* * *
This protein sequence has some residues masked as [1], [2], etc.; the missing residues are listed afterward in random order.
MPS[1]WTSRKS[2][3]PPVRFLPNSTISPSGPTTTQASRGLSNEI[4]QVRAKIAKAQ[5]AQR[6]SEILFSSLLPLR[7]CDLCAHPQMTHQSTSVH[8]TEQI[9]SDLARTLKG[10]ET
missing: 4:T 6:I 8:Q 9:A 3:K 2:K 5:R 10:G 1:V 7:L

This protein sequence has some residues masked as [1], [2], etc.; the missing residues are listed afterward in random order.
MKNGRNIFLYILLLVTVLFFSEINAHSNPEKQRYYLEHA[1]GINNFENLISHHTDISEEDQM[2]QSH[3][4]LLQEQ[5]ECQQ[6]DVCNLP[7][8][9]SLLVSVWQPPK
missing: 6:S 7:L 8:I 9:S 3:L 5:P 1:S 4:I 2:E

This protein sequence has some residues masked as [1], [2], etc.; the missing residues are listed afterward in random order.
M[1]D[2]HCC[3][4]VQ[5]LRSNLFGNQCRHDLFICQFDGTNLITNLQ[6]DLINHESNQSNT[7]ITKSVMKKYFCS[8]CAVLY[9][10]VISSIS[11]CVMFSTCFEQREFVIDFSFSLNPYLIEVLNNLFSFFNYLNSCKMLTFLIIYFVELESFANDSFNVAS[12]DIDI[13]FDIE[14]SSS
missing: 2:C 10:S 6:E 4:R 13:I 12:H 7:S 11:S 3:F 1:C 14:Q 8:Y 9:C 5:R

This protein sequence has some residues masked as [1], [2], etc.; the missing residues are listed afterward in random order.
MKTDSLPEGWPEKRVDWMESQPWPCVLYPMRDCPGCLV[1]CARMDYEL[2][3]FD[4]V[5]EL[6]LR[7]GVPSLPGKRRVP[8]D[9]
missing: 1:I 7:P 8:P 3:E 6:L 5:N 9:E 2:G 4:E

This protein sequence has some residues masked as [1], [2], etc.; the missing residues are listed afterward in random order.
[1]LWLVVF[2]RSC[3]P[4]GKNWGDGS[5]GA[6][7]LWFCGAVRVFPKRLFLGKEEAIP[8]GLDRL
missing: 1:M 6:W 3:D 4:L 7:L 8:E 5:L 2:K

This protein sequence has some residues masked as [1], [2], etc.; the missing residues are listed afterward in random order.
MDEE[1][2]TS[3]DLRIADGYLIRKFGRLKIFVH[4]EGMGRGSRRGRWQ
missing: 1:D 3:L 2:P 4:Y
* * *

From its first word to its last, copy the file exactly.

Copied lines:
This protein sequence has some residues masked as [1], [2], etc.; the missing residues are listed afterward in random order.
MPS[1]WTSRKS[2][3]PPVRFLPNSTISPSGPTTTQASRGLSNEI[4]QVRAKIAKAQ[5]AQR[6]SEILFSSLLPLR[7]CDLCAHPQMTHQSTSVH[8]TEQI[9]SDLARTLKG[10]ET
missing: 4:T 6:I 8:Q 9:A 3:K 2:K 5:R 10:G 1:V 7:L

This protein sequence has some residues masked as [1], [2], etc.; the missing residues are listed afterward in random order.
MKNGRNIFLYILLLVTVLFFSEINAHSNPEKQRYYLEHA[1]GINNFENLISHHTDISEEDQM[2]QSH[3][4]LLQEQ[5]ECQQ[6]DVCNLP[7][8][9]SLLVSVWQPPK
missing: 6:S 7:L 8:I 9:S 3:L 5:P 1:S 4:I 2:E

This protein sequence has some residues masked as [1], [2], etc.; the missing residues are listed afterward in random order.
M[1]D[2]HCC[3][4]VQ[5]LRSNLFGNQCRHDLFICQFDGTNLITNLQ[6]DLINHESNQSNT[7]ITKSVMKKYFCS[8]CAVLY[9][10]VISSIS[11]CVMFSTCFEQREFVIDFSFSLNPYLIEVLNNLFSFFNYLNSCKMLTFLIIYFVELESFANDSFNVAS[12]DIDI[13]FDIE[14]SSS
missing: 2:C 10:S 6:E 4:R 13:I 12:H 7:S 11:S 3:F 1:C 14:Q 8:Y 9:C 5:R

This protein sequence has some residues masked as [1], [2], etc.; the missing residues are listed afterward in random order.
MKTDSLPEGWPEKRVDWMESQPWPCVLYPMRDCPGCLV[1]CARMDYEL[2][3]FD[4]V[5]EL[6]LR[7]GVPSLPGKRRVP[8]D[9]
missing: 1:I 7:P 8:P 3:E 6:L 5:N 9:E 2:G 4:E

This protein sequence has some residues masked as [1], [2], etc.; the missing residues are listed afterward in random order.
[1]LWLVVF[2]RSC[3]P[4]GKNWGDGS[5]GA[6][7]LWFCGAVRVFPKRLFLGKEEAIP[8]GLDRL
missing: 1:M 6:W 3:D 4:L 7:L 8:E 5:L 2:K

This protein sequence has some residues masked as [1], [2], etc.; the missing residues are listed afterward in random order.
MDEE[1][2]TS[3]DLRIADGYLIRKFGRLKIFVH[4]EGMGRGSRRGRWQ
missing: 1:D 3:L 2:P 4:Y